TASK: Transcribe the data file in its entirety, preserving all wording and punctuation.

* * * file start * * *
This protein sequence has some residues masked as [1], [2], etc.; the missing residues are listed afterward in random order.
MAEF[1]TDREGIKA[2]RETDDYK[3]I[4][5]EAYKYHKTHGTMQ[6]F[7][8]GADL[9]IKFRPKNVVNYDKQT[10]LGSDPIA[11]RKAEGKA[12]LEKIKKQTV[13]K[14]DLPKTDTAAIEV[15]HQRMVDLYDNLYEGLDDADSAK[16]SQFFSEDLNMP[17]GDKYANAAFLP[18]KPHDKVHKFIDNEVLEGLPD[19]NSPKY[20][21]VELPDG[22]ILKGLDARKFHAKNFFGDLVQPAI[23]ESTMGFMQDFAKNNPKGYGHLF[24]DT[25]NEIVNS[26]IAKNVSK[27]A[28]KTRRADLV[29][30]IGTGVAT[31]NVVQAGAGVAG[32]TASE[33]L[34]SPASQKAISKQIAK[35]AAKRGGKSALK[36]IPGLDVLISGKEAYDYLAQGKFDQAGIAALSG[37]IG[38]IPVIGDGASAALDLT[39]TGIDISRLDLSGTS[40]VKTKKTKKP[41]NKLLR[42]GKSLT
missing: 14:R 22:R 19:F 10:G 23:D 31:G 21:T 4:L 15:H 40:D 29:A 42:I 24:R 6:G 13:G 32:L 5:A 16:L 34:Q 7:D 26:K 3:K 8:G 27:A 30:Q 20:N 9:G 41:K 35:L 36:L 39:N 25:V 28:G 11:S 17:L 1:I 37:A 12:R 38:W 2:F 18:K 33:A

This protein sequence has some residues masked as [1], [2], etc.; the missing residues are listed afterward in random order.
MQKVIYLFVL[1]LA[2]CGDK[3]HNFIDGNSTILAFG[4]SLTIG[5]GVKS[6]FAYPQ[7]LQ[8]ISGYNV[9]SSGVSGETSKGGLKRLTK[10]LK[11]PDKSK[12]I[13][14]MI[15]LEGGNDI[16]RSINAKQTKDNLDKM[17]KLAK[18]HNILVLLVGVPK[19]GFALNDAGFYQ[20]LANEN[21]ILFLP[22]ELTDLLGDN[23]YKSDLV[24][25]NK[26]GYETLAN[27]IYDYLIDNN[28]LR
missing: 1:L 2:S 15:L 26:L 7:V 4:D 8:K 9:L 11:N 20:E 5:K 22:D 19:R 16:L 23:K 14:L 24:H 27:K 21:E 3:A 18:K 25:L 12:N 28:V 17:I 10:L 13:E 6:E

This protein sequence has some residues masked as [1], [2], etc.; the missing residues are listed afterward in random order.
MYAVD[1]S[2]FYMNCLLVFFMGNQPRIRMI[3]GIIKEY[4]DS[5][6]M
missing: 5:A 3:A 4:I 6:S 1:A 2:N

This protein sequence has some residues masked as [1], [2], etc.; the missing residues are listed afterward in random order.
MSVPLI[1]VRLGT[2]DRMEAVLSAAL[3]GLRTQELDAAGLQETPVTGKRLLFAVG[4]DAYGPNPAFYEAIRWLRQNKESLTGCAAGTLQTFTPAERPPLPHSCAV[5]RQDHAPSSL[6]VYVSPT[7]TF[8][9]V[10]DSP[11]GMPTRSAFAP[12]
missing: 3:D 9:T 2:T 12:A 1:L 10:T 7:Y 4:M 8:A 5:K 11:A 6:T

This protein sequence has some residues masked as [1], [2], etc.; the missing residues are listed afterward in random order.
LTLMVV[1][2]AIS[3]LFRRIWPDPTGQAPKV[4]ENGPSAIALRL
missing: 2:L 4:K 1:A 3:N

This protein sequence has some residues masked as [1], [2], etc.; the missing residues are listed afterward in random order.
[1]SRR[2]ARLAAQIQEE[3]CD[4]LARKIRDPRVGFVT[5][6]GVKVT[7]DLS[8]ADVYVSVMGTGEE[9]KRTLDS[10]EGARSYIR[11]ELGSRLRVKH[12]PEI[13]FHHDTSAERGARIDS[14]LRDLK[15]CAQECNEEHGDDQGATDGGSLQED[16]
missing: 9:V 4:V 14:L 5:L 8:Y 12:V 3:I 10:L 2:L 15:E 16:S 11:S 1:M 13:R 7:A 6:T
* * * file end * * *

This protein sequence has some residues masked as [1], [2], etc.; the missing residues are listed afterward in random order.
MAEF[1]TDREGIKA[2]RETDDYK[3]I[4][5]EAYKYHKTHGTMQ[6]F[7][8]GADL[9]IKFRPKNVVNYDKQT[10]LGSDPIA[11]RKAEGKA[12]LEKIKKQTV[13]K[14]DLPKTDTAAIEV[15]HQRMVDLYDNLYEGLDDADSAK[16]SQFFSEDLNMP[17]GDKYANAAFLP[18]KPHDKVHKFIDNEVLEGLPD[19]NSPKY[20][21]VELPDG[22]ILKGLDARKFHAKNFFGDLVQPAI[23]ESTMGFMQDFAKNNPKGYGHLF[24]DT[25]NEIVNS[26]IAKNVSK[27]A[28]KTRRADLV[29][30]IGTGVAT[31]NVVQAGAGVAG[32]TASE[33]L[34]SPASQKAISKQIAK[35]AAKRGGKSALK[36]IPGLDVLISGKEAYDYLAQGKFDQAGIAALSG[37]IG[38]IPVIGDGASAALDLT[39]TGIDISRLDLSGTS[40]VKTKKTKKP[41]NKLLR[42]GKSLT
missing: 14:R 22:R 19:F 10:G 23:D 31:G 21:T 4:L 15:H 40:D 29:A 42:I 24:R 6:G 13:G 32:L 5:A 16:L 34:Q 7:D 26:K 3:K 8:G 27:A 30:Q 20:N 9:G 41:K 35:L 36:L 39:N 25:V 28:G 11:S 17:L 1:I 37:A 12:R 38:W 2:F 18:K 33:A

This protein sequence has some residues masked as [1], [2], etc.; the missing residues are listed afterward in random order.
MQKVIYLFVL[1]LA[2]CGDK[3]HNFIDGNSTILAFG[4]SLTIG[5]GVKS[6]FAYPQ[7]LQ[8]ISGYNV[9]SSGVSGETSKGGLKRLTK[10]LK[11]PDKSK[12]I[13][14]MI[15]LEGGNDI[16]RSINAKQTKDNLDKM[17]KLAK[18]HNILVLLVGVPK[19]GFALNDAGFYQ[20]LANEN[21]ILFLP[22]ELTDLLGDN[23]YKSDLV[24][25]NK[26]GYETLAN[27]IYDYLIDNN[28]LR
missing: 1:L 2:S 15:L 26:L 7:V 4:D 8:K 9:L 11:N 20:E 5:K 22:D 19:R 16:L 23:K 14:L 24:H 27:K 21:E 3:A 18:K 25:L 12:N 28:V 17:I 10:L 13:E 6:E

This protein sequence has some residues masked as [1], [2], etc.; the missing residues are listed afterward in random order.
MYAVD[1]S[2]FYMNCLLVFFMGNQPRIRMI[3]GIIKEY[4]DS[5][6]M
missing: 5:A 3:A 4:I 6:S 1:A 2:N

This protein sequence has some residues masked as [1], [2], etc.; the missing residues are listed afterward in random order.
MSVPLI[1]VRLGT[2]DRMEAVLSAAL[3]GLRTQELDAAGLQETPVTGKRLLFAVG[4]DAYGPNPAFYEAIRWLRQNKESLTGCAAGTLQTFTPAERPPLPHSCAV[5]RQDHAPSSL[6]VYVSPT[7]TF[8][9]V[10]DSP[11]GMPTRSAFAP[12]
missing: 3:D 9:T 2:T 12:A 1:L 10:T 7:Y 4:M 8:A 5:K 11:A 6:T

This protein sequence has some residues masked as [1], [2], etc.; the missing residues are listed afterward in random order.
LTLMVV[1][2]AIS[3]LFRRIWPDPTGQAPKV[4]ENGPSAIALRL
missing: 2:L 4:K 1:A 3:N

This protein sequence has some residues masked as [1], [2], etc.; the missing residues are listed afterward in random order.
[1]SRR[2]ARLAAQIQEE[3]CD[4]LARKIRDPRVGFVT[5][6]GVKVT[7]DLS[8]ADVYVSVMGTGEE[9]KRTLDS[10]EGARSYIR[11]ELGSRLRVKH[12]PEI[13]FHHDTSAERGARIDS[14]LRDLK[15]CAQECNEEHGDDQGATDGGSLQED[16]
missing: 9:V 4:V 14:L 5:L 8:Y 12:V 3:I 10:L 2:L 15:E 16:S 11:S 1:M 13:R 7:A 6:T